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Carnival Paperback – 5 Jun 2014
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Dark and compelling, a restlessly energetic and kaleidoscopic work (Financial Times)
A rich and often beautiful, brave, engrossing, intelligent, literate, funny and very human novel. I enjoyed this book in so many ways. I relished this novel - for its compassion, its lyricism and its great human spirit (Guardian)
Exuberant, sublime, startling, surreal and breathtaking (Sunday Times)
Quite simply, a brilliant writer . . . Funny, angry, perceptive and poignant, Carnival confirms Hage's status as a star in the literary firmament (Toronto Star)
Every form of laughter this side of uproarious guffawing - the smile, the chuckle, the suppressed giggle, the nudge nudge, wink wink - comes into play in Rawi Hage's Carnival. A display of literary derring-do . . . both his funniest and his most serious book (Globe and Mail)
About the Author
Rawi Hage was born in Beirut, Lebanon, and lived through nine years of the Lebanese civil war during the 1970s and 1980s. He emigrated to Canada in 1992 and now lives in Montreal. His first novel, De Niro's Game, won the IMPAC Dublin Literary Award for the best English-language book published anywhere in the world in a given year, and has either won or been shortlisted for seven other major awards and prizes. Cockroach was the winner of the Paragraphe Hugh MacLennan Prize for Fiction and a finalist for the Governor General's Literary Awards. It was also shortlisted for the Rogers Writers' Trust Fiction Award and the Scotiabank Giller Prize.
Top customer reviews
I put this off for a while. It looked like it might be a bit of a slog, an unusual narrator and story.
And yes, it was unusual. Fly, a city taxi driver narrates the story of his life as a paid driver, his own history, and some snippets from those of his customers and other drivers. We see more than we'd like to of Fly's fantasy life and of his incredible-sounding towers-of-books apartment.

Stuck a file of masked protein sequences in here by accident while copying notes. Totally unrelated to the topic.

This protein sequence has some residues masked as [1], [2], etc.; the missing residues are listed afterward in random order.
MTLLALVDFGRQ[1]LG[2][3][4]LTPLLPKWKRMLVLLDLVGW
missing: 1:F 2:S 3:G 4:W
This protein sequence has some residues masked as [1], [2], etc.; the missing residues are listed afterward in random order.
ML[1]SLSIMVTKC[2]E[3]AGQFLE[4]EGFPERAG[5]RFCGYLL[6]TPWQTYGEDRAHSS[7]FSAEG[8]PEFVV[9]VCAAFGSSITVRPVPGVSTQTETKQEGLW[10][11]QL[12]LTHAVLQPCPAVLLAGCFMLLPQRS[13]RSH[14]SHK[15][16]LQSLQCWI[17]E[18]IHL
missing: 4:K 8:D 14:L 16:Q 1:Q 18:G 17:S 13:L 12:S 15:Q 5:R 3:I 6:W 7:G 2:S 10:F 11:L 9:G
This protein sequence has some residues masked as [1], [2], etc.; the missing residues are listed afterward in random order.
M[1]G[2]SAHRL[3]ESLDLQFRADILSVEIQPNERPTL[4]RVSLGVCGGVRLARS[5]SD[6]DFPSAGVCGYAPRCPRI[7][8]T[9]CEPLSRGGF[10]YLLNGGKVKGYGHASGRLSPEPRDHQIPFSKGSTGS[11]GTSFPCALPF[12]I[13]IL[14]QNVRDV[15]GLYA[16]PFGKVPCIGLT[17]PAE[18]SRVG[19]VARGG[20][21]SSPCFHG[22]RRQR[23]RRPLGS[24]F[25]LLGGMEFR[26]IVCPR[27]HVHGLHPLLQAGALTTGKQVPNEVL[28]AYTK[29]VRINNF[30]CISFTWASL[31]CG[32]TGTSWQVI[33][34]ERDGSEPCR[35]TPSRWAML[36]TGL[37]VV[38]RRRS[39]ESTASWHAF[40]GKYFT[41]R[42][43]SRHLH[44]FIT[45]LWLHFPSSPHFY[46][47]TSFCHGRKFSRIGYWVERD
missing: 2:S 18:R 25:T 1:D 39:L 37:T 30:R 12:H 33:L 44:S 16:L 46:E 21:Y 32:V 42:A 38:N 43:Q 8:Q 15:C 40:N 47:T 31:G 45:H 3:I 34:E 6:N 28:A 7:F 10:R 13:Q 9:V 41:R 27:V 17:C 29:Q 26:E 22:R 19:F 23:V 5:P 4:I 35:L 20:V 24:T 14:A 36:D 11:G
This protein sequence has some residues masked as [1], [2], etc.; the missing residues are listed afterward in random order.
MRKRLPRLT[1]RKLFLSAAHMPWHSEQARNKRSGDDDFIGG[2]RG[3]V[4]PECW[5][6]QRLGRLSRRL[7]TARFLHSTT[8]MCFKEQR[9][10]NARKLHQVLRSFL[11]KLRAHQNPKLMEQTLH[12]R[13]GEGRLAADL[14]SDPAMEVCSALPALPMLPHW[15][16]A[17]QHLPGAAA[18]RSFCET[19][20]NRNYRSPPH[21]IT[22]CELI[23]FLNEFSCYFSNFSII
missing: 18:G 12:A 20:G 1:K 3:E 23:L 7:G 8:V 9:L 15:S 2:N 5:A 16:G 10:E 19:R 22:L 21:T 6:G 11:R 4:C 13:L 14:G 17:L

He's a reader, a watcher, a smart man with a fascinating history and someone who seems all sorts in his taxi, from drug dealers to transvestites to rich Arabs.
It's not the easiest of reads, with the change in time period regularly, sections that talk about Fly's childhood in a circus, then to one that follows a friend then to Fy in the present.
That said, once you're open to a flitting narrative, it's quite quick to pick up the threads. It's a bit of a mix of Taxi Driver and Hotel Babylon, an insight into the life of a driver and of his many and varied passengers.
It's all set at the time of the city's month-long carnival, when normal conventions seem not to apply and the strange and unusual flock to the festivities.
There are sad parts, very funny parts and lots of intelligent conversations.
Not the most straightforward read but quite an unusual and enjoyable one. Wouldn't have picked this up ordinarily but glad I gave it a try.
When it started I thought it was going to be magic realism but at some point then I thought maybe he was just imagining the whole lot and at one stage I wondered if he was mentally ill. By the end I had no idea & didn't care - I was just glad to get it over with. It was an easy enough read & I wanted to keep going to see would it improve but can't say that I felt it did & wouldn't recommend it.